This is the first of our blog posts written whilst experiencing the subject matter – I am writing this on a computer at a desk so feeling all the problems I’m about to write about! So I consider it an interesting mindful practice.

Firstly, we know that sitting in static positions is not great for us. Joints stiffen, muscles are generally underactive. In the case of sitting whilst working at a computer there are some muscle groups which are overused, leading to imbalances and potentially discomfort. Blood pools in the feet and flows poorly through the areas where there is pressure (numb bum anyone?!).

Joints stiffen up in the spine, all the way from the neck, down through the ribcage and into the low back and pelvis. All the joints in the legs can stiffen up – hips, knees, ankles. Shoulders stiffen due to the muscles surrounding the shoulder being under tension as you use your mouse and type. Think of the feeling you get when standing up from your aeroplane seat after a long flight, it takes a moment to feel able to stretch up to your full height. Sitting at a desk is doing this to a degree every day. This is why us physiotherapists are always talking about those breaks, little and often! Set a timer on your computer to get up and move every 20 minutes, if only for 30 seconds.


How often do you catch yourself with your phone sandwiched between ear and shoulder? I’m sure you know it’s not a good idea, but here’s a nice way to gently stretch your neck out after the deed is done, go gently into the stretch:


Pilates takes your spinal joints and the joints in your arms and legs gently through their available motion and can help to counteract the problems encountered from sitting all day. Stiffened joints slowly start to release and improve joint range when doing Pilates. Core control improves and supports the joints. Joints are moved frequently into the range where they are stiff, they gradually ease out, creating more supple joints which move fluidly. However, you do not need to wait for your Pilates class to make a difference, there are things you can do during the day to help as well. Make every excuse to get up and stand or walk – to the photocopier, the water fountain, even when you answer a phone call.

Image from unitedhealthkent.com

The static sitting postures can cause typical patterns of  tightness in the muscles – the hip flexors and hamstrings are kept in a shortened position and if not stretched out can tighten over time. Poorly supported sitting can cause the upper back to become kyphotic (rounded) and the shoulders to round forward with the head poking forward. This posture can cause tightness in the pectoral muscles across the chest and the upper trapezius across the tops of the shoulders and back of the neck. Becoming absorbed in what’s on your screen certainly doesn’t help!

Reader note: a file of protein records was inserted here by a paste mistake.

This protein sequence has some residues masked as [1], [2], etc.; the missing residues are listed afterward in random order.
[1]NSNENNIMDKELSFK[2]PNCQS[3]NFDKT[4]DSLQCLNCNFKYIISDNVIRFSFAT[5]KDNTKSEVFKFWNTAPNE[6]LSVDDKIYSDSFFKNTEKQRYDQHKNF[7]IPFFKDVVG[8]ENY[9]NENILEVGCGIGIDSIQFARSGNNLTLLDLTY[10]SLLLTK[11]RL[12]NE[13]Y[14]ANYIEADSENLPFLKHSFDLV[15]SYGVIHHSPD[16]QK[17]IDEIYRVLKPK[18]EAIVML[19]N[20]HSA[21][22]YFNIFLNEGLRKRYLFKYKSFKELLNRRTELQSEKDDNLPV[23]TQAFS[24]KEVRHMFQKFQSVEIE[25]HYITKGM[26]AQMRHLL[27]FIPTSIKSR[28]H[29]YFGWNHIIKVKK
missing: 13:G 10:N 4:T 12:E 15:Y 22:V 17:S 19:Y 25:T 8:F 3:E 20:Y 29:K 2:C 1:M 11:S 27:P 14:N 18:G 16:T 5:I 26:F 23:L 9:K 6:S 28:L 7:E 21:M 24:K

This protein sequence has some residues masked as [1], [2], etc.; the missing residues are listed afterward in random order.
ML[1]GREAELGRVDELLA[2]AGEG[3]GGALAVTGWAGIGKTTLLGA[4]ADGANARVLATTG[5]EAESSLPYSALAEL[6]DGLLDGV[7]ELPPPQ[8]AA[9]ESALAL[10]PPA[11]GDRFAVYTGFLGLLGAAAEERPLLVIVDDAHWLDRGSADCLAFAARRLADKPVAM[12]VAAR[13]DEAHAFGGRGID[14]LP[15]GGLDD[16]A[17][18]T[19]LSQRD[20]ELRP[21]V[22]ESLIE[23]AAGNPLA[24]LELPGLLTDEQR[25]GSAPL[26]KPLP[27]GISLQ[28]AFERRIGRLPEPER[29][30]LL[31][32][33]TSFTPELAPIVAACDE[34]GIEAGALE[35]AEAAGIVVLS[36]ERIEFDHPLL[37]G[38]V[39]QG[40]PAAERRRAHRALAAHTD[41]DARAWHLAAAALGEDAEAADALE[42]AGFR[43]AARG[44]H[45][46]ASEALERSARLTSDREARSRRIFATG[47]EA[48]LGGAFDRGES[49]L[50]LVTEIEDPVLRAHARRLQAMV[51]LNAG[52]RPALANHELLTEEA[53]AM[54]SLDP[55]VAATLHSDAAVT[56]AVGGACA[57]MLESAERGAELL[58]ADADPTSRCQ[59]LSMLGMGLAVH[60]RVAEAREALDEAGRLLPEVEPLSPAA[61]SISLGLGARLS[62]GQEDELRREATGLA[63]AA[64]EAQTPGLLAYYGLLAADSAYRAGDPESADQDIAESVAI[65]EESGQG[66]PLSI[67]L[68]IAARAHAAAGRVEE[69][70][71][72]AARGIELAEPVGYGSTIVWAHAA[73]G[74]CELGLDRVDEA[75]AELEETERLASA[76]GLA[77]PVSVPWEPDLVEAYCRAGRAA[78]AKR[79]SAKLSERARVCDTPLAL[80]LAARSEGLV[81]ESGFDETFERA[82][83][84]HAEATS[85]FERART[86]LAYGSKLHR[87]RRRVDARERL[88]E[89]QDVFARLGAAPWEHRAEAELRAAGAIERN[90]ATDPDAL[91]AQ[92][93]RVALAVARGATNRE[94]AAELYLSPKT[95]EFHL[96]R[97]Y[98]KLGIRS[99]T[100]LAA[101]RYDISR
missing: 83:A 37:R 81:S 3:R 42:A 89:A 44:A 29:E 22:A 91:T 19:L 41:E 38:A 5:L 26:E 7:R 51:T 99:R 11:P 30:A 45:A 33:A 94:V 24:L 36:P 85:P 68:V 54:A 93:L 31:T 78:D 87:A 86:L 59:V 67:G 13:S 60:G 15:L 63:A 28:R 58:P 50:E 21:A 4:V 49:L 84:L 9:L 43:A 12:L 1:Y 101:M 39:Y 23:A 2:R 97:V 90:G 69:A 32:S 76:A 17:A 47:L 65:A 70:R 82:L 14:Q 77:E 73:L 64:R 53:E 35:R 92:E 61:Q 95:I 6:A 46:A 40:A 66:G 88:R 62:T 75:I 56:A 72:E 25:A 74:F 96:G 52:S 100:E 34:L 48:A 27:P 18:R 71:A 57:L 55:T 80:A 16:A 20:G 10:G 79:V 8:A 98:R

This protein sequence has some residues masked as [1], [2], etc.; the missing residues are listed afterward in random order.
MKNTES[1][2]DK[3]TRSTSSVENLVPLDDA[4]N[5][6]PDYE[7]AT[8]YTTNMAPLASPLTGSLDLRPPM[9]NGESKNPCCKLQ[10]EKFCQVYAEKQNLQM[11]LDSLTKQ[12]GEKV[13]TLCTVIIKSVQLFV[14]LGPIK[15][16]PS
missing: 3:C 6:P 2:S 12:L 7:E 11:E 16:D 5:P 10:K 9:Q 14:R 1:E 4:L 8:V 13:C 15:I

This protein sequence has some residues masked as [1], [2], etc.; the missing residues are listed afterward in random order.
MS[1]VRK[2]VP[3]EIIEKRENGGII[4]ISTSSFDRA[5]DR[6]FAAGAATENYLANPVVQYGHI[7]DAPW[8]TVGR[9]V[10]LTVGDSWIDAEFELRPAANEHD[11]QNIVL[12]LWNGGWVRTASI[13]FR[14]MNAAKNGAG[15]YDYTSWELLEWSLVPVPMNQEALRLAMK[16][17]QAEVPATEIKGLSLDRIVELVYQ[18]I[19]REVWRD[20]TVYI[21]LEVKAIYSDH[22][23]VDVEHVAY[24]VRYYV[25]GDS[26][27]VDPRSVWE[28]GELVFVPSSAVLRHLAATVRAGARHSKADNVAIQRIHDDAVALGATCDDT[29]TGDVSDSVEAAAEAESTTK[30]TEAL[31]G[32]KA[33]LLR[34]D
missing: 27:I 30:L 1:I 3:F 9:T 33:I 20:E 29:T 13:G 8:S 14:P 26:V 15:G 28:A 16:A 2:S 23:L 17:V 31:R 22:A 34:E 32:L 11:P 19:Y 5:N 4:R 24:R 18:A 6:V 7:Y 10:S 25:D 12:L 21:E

Image from livewellchiro.com.au

(Just caught myself in the posture above!) Why do we crane our necks to get closer to the screen, even though we can see fine?

A nice exercise you can do at your desk is to extend through the upper back, with your hands either on the chair behind you or on your low back:


Of course your set-up of your desk can make a big difference and if you have someone who can help you get your workstation set up well it’s great to have that. Of course, in these days of hot-desking it’s not always possible. Even if you hotdesk, work on having your keyboard in front of you so you don’t have to reach far forwards to use it. Regardless, even sitting in perfect posture for a long time can be a problem!


These are all exaggerations, but look around you, I bet some of them look familiar in your office!

Image from varierfurniture.com

Using a mouse and typing can cause overactivity in the arm muscles, especially in your wrists and forearms and around the shoulder of the hand you hold the mouse in. This doesn’t necessarily lead to strengthening of the muscles. As the muscles are held in a relatively static position, they can develop areas of tightness, called trigger points, which can cause a lot of discomfort especially when doing the same activity again. Your Pilates class will gradually move these muscles through their full range, dynamically stretching the muscles to ease discomfort. The strengthening aspect of your Pilates class will then work to build balanced and coordinated muscles through the whole chain from neck, shoulder and upper back, right down to the tips of your fingers, preparing you for next time you have to sit at a computer. Tess demonstrates a spine twist exercise (which can be done with or without a band or towel):


Whilst some muscles become overused, others are very much underused. In slumped sitting, low back and core muscles are completely switched off, some of the deep stabilising low back muscles are held in a lengthened position and they can then take a longer time to switch on properly when returning to standing. As the shoulders round forwards the muscles across the upper back which stabilise the shoulder blade switch off, weakening and lengthening. Pilates specifically works on strengthening and building control of these muscles, so that they switch on when required.

Laura demonstrates a side bend to loosen the spine:


Finally, Pilates requires focus on the exercises to execute them correctly. This focus and concentration has been found to reduce stress hormone levels in the body so your Pilates class is the perfect way to unwind at the end of a long day in the office!

If you do these exercises at home or in your office, please see your Pilates instructor if you have any discomfort or any questions about the exercises.

Images thanks to darrochphotography.com unless otherwise specified